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The four murals located in the historic Reading Room of the new Main Library were commissioned in 1934 as part of a Civil Works Administration project. John David Hatch, Jr., Assistant Director of the Isabella Stewart Gardner Museum, directed the project, painted by artists Elizabeth Tracy and Arthur Willis Oakman.  

The murals depict the ten divisions of knowledge that make up the Dewey decimal cataloguing system, and include:

  • “Religion,” on the east wall of the Delivery Room, featuring the City Seal of Cambridge, flanked by wreaths labeled General Works, Philosophy, Religion, Sociology and Philology.
  • “Fine Arts,” on the west wall of the Delivery Room, with a historic clock at its center, flanked with banners titled Literature, History, Useful Arts, Fine Arts and Pure Science.
  • “History of Books and Paper,” a series of three panels on the east end of the Reading Room, depicts the contributions of Babylon, ancient Egypt, China, Greece and Rome and medieval Europe.
  • “The Development of the Printing Press,” on the west wall of the Delivery Room, is the largest of the set, and follows the evolution of the printing press from Guttenberg in 1449 through the invention of the cylindrical press by Hoe and Co. in 1820. At the center is the 1639 Stephen Daye press of Cambridge, the first press in America.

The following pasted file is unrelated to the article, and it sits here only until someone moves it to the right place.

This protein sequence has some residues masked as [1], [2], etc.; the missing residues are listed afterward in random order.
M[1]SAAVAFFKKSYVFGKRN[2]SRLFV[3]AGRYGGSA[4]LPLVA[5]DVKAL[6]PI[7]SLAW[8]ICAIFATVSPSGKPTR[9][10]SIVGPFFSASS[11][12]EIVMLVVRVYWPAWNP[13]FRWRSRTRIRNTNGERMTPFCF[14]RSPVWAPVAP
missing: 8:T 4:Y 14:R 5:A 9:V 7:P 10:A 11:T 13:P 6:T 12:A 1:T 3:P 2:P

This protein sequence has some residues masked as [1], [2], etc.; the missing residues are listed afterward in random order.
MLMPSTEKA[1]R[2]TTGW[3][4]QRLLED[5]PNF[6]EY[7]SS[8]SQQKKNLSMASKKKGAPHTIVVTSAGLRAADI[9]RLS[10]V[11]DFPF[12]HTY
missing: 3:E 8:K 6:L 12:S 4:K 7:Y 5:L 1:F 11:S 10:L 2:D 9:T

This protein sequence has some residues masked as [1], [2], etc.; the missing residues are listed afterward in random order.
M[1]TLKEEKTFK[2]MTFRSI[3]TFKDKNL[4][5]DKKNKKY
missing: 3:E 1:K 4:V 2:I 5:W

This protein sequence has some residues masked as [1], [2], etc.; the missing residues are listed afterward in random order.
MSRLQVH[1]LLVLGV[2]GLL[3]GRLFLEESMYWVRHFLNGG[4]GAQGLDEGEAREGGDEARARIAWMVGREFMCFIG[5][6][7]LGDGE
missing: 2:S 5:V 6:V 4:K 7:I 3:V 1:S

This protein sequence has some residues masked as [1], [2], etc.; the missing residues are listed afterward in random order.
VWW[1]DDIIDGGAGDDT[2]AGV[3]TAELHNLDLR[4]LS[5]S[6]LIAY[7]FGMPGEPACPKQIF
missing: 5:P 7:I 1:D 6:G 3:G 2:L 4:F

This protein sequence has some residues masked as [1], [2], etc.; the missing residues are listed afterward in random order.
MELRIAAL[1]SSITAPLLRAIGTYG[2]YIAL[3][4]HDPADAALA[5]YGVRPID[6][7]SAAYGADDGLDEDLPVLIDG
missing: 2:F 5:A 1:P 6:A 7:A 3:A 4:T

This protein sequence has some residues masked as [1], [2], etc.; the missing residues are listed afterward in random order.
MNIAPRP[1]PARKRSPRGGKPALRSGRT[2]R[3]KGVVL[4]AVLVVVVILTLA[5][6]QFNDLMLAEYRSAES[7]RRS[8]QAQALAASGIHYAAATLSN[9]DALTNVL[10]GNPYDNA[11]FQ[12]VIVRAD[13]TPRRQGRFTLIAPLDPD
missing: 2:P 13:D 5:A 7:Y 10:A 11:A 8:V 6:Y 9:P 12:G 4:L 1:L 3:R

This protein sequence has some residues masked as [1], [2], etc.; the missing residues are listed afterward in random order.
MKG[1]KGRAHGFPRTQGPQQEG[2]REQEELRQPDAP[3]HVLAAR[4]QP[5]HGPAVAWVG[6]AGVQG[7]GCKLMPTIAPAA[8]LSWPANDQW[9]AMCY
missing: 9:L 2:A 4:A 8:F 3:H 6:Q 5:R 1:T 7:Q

Elizabeth Tracy graduated with honors in Fine Arts from Radcliffe College in 1933. She then studied at the Art Student's League in New York City from 1934-35. In 1940 she received a Guggenheim Fellowship in Painting.  She married Pierre Montminy in 1941 and moved to Columbia, MO, where she was a professor in the Art Department at the University of Missouri until 1981. Upon her death in 1992, she left her estate to the Boone County Historical Society in Columbia, which constructed the Montminy Art Gallery to showcase regional artists and display the work of Elizabeth Tracy and Pierre Montminy. According to the Historical Society’s records, she created five other WPA murals:

  • "The Founding of Saugus" (1936) at the Saugus, MA Fire & Police Building
  • "The Suffolk Resolves: Oppression and Revolt in the Colonies" (1938) in the Milton, MA Post Office
  • "Terror of the Wilderness" (1938-39) Medford, MA City Hall
  • "Chicago: Railroad Centre of the Nation" (1940) Downers Grove, IL Post Office
  • "The Bathers" (1941) Kennebunkport, ME Post Office


Arthur Willis Oakman, born in Neponset in 1910, was a graduate of the School of the Museum of Fine Arts Boston. Other works include murals in the children’s ward of the municipal hospital (Cambridge?) and in the Old Harbor Village Housing Project in South Boston, Massachusetts, the first public housing development in New England.